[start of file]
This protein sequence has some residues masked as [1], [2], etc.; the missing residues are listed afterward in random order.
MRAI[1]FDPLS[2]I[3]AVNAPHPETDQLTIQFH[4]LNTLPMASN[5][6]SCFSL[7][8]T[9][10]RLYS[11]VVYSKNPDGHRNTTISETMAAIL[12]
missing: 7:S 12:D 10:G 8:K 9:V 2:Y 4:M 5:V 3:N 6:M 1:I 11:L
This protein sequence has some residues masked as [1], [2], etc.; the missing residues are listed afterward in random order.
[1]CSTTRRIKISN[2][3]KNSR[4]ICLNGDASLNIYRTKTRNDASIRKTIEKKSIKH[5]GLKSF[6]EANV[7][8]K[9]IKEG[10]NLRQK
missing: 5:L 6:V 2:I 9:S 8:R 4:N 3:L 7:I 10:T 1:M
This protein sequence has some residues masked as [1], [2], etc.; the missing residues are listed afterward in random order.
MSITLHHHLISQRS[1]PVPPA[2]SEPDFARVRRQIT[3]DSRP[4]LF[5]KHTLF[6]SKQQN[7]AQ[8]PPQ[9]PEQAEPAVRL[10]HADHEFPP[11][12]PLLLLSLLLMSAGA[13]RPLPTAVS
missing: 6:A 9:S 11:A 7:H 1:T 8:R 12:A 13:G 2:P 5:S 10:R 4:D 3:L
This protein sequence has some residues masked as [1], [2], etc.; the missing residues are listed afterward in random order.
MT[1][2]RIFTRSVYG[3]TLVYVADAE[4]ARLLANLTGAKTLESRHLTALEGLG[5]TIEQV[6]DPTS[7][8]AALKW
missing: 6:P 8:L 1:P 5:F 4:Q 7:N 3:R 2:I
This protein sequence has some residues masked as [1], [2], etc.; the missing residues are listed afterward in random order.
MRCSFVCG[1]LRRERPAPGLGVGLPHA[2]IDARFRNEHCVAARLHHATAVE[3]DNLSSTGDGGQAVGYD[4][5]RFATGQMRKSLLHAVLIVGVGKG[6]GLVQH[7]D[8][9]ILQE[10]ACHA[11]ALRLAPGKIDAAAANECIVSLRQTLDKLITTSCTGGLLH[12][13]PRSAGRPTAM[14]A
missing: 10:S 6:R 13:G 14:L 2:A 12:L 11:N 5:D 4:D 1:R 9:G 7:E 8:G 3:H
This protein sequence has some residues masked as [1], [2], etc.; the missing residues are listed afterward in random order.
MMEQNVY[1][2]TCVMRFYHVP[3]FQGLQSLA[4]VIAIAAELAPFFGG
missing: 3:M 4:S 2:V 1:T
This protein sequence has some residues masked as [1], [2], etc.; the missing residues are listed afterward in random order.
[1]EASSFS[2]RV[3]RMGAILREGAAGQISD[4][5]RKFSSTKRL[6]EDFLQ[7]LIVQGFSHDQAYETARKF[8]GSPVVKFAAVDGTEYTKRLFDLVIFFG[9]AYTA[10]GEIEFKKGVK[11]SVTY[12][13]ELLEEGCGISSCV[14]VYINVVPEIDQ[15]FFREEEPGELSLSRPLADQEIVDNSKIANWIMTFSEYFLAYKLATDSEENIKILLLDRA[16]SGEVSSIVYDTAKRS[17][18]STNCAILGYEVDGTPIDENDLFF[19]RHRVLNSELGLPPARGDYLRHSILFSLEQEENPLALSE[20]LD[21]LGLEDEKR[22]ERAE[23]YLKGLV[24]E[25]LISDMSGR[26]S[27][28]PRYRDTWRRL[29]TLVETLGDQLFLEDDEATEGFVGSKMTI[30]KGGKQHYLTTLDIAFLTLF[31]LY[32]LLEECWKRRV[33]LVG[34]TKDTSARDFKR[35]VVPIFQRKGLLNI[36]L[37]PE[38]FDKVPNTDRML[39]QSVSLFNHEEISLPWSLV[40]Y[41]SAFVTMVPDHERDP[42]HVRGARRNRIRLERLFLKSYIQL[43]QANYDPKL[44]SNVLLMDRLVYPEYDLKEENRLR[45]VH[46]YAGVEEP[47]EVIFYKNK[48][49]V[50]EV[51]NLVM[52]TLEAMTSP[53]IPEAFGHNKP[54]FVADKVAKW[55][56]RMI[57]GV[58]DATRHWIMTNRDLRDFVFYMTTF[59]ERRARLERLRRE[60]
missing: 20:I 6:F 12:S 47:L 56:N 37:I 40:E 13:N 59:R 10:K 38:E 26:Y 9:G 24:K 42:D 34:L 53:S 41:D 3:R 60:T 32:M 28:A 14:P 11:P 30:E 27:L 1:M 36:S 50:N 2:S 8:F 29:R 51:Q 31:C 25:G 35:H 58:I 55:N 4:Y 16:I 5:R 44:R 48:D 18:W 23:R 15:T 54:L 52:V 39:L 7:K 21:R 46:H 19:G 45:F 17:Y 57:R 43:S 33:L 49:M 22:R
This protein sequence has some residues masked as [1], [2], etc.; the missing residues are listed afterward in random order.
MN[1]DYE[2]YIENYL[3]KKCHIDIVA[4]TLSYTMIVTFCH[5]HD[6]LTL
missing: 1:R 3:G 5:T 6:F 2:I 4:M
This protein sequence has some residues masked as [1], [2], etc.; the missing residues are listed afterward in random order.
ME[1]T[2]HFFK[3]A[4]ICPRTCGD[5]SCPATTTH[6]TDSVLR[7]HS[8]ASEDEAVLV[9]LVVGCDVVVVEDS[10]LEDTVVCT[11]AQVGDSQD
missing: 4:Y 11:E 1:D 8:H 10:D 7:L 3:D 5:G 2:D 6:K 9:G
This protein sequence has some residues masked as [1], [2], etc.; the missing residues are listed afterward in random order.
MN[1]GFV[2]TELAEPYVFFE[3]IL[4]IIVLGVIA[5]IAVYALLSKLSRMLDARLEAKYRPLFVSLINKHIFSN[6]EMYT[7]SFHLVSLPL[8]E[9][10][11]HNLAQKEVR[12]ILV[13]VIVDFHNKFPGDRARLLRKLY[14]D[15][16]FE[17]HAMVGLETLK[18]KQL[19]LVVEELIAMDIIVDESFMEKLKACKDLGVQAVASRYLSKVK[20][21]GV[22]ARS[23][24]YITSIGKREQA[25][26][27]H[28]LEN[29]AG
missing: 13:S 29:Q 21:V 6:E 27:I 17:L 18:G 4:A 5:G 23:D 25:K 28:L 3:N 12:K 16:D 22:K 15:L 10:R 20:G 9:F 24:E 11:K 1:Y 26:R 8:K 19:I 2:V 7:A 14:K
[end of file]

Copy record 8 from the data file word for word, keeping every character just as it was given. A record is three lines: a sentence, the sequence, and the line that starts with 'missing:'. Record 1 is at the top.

This protein sequence has some residues masked as [1], [2], etc.; the missing residues are listed afterward in random order.
MN[1]DYE[2]YIENYL[3]KKCHIDIVA[4]TLSYTMIVTFCH[5]HD[6]LTL
missing: 1:R 3:G 5:T 6:F 2:I 4:M